Skip to Content
Global News Select

EUROPEAN MIDDAY BRIEFING: European Stocks Rise After Fed; BOE Eyed

MARKET WRAPS

Stocks:

European markets gained as investors stayed upbeat after the latest U.S. Federal Reserve decision, with automotive and technology stocks among the biggest risers.

The Bank of England is expected to keep monetary policy on hold in the face of rising inflation when the central bank releases its latest decision at 7 a.m.

The BOE is expected to use up the latest round of quantitative easing in full and is unlikely to announce any changes when it announces a policy decision, said RBC Capital Markets.

"This meeting is probably the last opportunity to make any meaningful change to the current GBP150 billion programme, as by November it will be largely completed," analysts at the bank said.

They continue to think the central bank "will see the current round of QE out in full." They expect another unanimous vote to hold the bank rate at 0.1% and an 8-1 vote to maintain the government bond target at GBP875 billion.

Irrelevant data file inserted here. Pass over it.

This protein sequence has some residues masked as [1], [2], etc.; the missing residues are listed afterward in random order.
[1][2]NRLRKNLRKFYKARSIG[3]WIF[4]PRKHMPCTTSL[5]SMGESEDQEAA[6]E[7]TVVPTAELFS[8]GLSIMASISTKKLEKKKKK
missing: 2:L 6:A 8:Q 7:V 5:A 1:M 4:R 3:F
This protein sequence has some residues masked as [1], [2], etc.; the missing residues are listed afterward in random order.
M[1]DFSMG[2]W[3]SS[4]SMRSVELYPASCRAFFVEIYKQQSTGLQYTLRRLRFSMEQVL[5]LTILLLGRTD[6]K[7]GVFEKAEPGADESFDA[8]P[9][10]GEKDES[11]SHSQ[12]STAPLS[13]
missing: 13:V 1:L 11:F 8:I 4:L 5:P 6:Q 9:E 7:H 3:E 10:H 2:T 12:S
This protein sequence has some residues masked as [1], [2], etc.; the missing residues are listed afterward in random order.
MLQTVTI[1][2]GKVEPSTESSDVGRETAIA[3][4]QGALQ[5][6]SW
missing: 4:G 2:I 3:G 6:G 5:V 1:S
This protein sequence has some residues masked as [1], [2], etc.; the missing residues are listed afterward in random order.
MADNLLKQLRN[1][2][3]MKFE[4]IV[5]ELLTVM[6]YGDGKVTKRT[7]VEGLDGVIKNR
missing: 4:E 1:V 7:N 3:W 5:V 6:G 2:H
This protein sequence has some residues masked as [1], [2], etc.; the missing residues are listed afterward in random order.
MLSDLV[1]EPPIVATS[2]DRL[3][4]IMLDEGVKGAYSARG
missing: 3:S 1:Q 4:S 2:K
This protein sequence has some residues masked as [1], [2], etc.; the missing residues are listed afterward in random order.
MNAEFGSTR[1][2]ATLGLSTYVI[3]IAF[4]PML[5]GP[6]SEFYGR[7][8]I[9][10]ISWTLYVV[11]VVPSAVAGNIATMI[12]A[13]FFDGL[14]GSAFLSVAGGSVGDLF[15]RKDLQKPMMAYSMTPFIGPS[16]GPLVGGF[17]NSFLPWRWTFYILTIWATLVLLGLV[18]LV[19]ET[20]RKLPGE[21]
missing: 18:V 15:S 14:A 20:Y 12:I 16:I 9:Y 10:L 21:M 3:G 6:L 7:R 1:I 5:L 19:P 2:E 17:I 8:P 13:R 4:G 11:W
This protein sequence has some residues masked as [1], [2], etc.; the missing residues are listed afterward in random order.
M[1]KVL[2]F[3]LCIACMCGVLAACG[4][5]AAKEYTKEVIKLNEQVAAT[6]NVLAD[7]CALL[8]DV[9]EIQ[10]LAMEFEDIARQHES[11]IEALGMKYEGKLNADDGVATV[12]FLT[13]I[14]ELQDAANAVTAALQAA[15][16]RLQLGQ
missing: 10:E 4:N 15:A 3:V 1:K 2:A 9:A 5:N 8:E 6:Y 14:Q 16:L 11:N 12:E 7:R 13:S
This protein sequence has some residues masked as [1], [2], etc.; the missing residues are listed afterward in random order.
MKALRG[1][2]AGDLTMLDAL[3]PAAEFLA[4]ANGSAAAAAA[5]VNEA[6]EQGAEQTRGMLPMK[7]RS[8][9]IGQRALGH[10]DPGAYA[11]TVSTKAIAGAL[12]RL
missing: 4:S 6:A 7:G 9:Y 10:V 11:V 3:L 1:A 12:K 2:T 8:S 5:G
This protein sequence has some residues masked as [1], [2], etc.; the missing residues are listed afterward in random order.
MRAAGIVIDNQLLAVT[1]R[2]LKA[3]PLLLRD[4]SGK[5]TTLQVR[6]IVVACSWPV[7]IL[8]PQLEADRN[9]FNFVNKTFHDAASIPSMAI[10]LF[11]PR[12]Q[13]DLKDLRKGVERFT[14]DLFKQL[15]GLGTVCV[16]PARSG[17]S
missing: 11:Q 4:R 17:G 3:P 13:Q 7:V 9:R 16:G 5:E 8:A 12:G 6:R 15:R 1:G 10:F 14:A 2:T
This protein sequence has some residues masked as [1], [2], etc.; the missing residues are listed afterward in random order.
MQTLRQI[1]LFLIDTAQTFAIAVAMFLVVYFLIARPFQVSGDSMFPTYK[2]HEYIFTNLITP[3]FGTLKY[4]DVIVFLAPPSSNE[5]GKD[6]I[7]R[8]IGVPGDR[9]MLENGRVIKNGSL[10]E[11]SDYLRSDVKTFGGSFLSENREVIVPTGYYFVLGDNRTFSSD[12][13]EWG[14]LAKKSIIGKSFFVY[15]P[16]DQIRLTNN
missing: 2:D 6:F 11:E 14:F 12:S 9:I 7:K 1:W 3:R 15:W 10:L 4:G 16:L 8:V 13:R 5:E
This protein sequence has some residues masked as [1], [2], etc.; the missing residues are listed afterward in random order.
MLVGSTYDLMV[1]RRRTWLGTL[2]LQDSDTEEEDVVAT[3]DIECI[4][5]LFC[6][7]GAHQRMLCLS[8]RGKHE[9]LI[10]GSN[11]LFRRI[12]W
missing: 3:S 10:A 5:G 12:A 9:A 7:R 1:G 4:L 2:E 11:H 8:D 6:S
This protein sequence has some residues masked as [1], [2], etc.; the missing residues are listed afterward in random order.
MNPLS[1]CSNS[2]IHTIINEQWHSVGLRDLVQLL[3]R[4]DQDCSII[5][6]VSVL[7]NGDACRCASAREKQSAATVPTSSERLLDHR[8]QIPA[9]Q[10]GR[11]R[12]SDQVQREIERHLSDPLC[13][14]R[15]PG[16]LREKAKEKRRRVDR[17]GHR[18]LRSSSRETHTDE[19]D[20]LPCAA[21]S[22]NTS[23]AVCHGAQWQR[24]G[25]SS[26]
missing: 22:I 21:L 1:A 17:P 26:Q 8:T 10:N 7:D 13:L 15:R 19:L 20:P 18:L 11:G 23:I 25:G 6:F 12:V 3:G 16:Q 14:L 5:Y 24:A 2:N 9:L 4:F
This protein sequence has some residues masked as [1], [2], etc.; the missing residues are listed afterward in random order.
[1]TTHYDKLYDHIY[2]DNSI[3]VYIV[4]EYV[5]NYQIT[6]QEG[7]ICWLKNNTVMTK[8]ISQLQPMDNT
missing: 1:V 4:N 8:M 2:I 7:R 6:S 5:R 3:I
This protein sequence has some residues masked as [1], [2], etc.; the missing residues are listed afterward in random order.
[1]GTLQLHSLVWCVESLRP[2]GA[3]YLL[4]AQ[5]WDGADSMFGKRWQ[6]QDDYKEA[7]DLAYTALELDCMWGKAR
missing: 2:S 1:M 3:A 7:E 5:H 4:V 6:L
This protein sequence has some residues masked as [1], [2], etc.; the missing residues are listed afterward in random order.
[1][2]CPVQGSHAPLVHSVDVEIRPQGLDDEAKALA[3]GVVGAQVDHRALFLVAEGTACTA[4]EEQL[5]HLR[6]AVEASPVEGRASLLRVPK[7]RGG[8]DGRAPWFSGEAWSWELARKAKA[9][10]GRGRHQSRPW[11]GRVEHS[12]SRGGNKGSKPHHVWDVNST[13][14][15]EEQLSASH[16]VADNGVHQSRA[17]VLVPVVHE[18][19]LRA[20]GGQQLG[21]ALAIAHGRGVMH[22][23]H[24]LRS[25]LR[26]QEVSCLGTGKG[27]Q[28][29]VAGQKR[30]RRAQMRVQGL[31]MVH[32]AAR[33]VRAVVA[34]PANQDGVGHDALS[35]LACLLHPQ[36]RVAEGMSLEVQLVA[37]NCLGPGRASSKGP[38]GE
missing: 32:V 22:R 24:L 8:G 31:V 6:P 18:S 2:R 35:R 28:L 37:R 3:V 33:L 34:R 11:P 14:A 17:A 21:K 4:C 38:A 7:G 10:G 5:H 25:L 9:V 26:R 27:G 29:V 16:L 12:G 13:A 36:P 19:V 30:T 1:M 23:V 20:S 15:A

Investors also were digesting the Fed's decision to tee up a reversal of its pandemic stimulus measures in November. New projections released at the end of the Fed's two-day policy meeting Wednesday showed half of 18 officials expect to raise interest rates by the end of 2022.

That has given money managers confidence the Fed won't allow the current bout of inflation to become entrenched, said John Roe, head of multiasset funds at Legal and General Investment Management.

"The most interesting thing about both the current statement and also the last couple of statements has almost been a rowing back on the idea they're really going to let inflation rip before they take action," he said.